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JONATHAN HARRIS PHOTO GALLERY #01

Updated: March 01, 2016

Jonathan Harris (born Jonathan Charasuchin; November 6, 1914 - November 3, 2002) Was an American stage and film character actor.

Early life The second of three children, Harris was born to a poor family in The Bronx, New York. His parents were Sam and Jennie Charasuchin, Russian Jewish immigrants who eked out a living in Manhattan's garment district. His family resided in a six-tenant apartment complex. To raise money, his mother took in boarders, some of whom were given Jonathan's bed, forcing Jonathan to sleep in the dining room.

From the age of 12, he worked as a pharmacy clerk. While there was little money for luxuries, Jonathan's father took efforts to expand his son's cultural horizons. This included trips to the Yiddish Theatre, where he was encouraged by his father to listen to opera. Young Jonathan was enthralled. He discarded his Bronx accent and began to cultivate more sophisticated English tones.

Although he could seldom afford tickets, Broadway plays were also an interest. Before graduation from James Monroe High School in 1931 (at age 16), he had also become interested in archeology, Latin, romantic poetry and, inevitably, Shakespeare. He didn't fit amongst his peers (especially Estelle Reiner mother of future actor/director, Rob Reiner, who was one of his classmates) with the exception of his girlfriend, Gertrude Bregman, whom he subsequently married.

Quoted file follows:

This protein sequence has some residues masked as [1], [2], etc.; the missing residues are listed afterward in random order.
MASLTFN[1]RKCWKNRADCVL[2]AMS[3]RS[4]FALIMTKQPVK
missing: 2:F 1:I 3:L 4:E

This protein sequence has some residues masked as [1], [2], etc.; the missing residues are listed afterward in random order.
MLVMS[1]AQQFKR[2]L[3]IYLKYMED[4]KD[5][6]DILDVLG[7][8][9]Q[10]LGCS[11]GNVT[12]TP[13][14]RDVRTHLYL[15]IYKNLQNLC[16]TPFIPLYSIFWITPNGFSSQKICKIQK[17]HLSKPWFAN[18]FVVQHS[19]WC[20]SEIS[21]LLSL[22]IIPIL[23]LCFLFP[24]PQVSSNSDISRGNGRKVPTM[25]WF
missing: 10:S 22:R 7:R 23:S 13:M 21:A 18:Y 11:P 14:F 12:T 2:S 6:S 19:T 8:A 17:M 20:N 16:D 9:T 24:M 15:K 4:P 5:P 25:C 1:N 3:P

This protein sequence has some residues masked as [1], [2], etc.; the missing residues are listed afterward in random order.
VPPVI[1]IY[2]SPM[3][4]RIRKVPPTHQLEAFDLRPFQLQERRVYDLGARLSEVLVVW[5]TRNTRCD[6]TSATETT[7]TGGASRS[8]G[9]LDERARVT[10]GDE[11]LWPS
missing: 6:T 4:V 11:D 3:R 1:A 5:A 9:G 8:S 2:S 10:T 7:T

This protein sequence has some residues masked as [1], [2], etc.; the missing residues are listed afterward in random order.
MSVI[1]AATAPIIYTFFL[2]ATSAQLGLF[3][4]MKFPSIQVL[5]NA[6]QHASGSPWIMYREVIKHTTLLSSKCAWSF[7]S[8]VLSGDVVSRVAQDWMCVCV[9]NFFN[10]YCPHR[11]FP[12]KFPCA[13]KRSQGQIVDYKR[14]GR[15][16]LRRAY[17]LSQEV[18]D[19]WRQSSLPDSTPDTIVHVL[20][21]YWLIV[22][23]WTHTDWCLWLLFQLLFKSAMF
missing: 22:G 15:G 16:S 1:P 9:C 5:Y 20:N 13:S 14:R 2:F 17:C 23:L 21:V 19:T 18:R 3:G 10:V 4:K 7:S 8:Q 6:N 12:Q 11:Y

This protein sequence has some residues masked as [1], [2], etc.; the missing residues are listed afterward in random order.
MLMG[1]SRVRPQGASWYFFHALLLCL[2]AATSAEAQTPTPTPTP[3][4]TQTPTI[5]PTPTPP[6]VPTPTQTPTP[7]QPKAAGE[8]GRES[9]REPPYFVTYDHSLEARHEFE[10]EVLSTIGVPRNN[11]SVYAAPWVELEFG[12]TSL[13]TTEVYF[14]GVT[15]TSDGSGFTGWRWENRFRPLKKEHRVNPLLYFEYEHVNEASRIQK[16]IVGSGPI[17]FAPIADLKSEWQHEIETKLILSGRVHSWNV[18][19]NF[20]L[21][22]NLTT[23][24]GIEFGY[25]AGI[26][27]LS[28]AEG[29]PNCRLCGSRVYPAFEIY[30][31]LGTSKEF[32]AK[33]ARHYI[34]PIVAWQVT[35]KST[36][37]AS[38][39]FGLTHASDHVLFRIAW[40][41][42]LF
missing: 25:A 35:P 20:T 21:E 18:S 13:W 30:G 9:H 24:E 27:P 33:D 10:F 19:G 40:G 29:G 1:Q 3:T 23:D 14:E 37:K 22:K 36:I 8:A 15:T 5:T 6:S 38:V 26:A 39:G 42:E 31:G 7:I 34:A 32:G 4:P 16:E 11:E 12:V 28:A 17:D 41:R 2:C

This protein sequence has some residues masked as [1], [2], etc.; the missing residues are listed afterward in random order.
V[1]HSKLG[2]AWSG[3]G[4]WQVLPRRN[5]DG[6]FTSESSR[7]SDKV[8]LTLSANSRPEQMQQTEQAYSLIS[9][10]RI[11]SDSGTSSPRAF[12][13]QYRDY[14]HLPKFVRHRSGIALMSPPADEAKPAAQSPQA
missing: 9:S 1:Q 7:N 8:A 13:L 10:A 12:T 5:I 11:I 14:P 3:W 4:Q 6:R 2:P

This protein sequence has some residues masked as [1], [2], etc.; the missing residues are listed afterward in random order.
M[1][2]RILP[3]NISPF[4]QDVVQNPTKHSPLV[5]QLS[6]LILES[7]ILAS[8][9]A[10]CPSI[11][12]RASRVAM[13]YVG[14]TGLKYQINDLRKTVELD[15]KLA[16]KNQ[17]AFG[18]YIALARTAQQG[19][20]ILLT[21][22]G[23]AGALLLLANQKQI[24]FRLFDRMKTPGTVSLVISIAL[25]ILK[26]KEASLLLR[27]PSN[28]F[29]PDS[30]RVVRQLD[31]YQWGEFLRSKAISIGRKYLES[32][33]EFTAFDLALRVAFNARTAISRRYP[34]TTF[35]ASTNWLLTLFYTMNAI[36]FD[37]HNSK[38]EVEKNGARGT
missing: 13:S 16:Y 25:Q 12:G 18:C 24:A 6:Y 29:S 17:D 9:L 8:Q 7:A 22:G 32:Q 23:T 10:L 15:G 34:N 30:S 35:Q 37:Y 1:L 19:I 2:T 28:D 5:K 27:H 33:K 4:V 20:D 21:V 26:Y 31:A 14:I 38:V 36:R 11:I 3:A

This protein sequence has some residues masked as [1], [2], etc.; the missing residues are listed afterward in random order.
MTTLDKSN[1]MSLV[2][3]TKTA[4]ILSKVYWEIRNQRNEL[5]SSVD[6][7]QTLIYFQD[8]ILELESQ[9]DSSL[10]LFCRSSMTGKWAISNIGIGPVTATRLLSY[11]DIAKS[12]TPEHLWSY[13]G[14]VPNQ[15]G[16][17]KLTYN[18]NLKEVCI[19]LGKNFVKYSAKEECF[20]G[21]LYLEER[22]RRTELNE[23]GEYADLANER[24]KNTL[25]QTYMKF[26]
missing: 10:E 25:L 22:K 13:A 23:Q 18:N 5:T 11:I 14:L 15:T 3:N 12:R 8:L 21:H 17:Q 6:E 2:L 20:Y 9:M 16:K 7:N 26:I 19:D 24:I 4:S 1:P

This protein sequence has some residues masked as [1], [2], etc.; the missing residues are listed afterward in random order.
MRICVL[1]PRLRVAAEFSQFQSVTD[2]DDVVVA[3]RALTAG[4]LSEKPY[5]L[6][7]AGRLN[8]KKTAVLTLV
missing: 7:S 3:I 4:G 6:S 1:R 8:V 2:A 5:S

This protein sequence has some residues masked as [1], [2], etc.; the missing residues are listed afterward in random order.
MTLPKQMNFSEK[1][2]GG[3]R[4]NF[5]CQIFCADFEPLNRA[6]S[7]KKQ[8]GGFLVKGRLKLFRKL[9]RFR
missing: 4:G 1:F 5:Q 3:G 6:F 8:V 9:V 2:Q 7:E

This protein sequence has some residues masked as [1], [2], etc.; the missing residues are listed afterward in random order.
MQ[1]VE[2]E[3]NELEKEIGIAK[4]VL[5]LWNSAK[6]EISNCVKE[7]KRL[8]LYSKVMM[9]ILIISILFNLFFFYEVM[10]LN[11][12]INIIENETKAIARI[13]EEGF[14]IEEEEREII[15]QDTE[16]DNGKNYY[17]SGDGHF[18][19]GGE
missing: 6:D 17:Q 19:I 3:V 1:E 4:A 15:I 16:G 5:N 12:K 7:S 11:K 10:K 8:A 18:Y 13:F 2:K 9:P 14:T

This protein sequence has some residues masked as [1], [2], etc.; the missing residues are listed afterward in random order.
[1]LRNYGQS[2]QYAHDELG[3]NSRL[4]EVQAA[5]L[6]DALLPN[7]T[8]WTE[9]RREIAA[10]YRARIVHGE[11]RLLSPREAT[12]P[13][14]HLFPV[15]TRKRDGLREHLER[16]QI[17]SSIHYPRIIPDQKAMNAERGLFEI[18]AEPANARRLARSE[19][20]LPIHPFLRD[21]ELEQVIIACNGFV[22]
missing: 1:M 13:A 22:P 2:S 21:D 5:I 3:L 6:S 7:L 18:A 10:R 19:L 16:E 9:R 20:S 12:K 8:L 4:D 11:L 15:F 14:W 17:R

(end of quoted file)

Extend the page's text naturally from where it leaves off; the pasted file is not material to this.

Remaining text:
In 1932, aged 17, he legally changed his named from "Charasuchin" to "Harris", apparently without informing his parents. That same year, Harris's work at the pharmacy led him to attending Fordham University in New York, where he majored in pharmacology. He graduated in 1936, and worked in several drugstores.

Acting was Harris's first love. At 24, he prepared a fake resume and tried out a repertory company at the Millpond Playhouse in Long Island, New York and appeared in several of this troupe's plays, prior to landing a spot in The Red Company. In 1942, Jonathan won the leading role of a R.F.D. officer in the Broadway play The Heart of a City. Adopting a Polish accent, he advised the producers that his parents were originally from Poland. In 1946, he starred in A Flag Is Born, opposite Quentin Reynolds and Marlon Brando.

Harris became a popular character actor for 30 years on television, making his first guest appearance on an episode of The Chevrolet Tele-Theatre in 1949. The part led to other roles in such shows as: The Web, Lights Out, Goodyear Television Playhouse, 2 episodes of Hallmark Hall of Fame, Armstrong Circle Theatre, 3 episodes of Studio One, Telephone Time, Schlitz Playhouse of Stars, Climax!, The Outlaws, The Twilight Zone, Bonanza, The Rogues, The Adventures of Ozzie & Harriet, among many others.

Harris returned to television, where he landed a co-starring role opposite Michael Rennie in The Third Man, from 1959-65. He played Bradford Webster, an eccentric, cowardly assistant. Half the episodes were shot in London, England; the rest were filmed in Hollywood. Harris' teenaged son would visit the set at this time, and Harris did whatever he could to bridge the gap between father and son and tried to make up for lost time.


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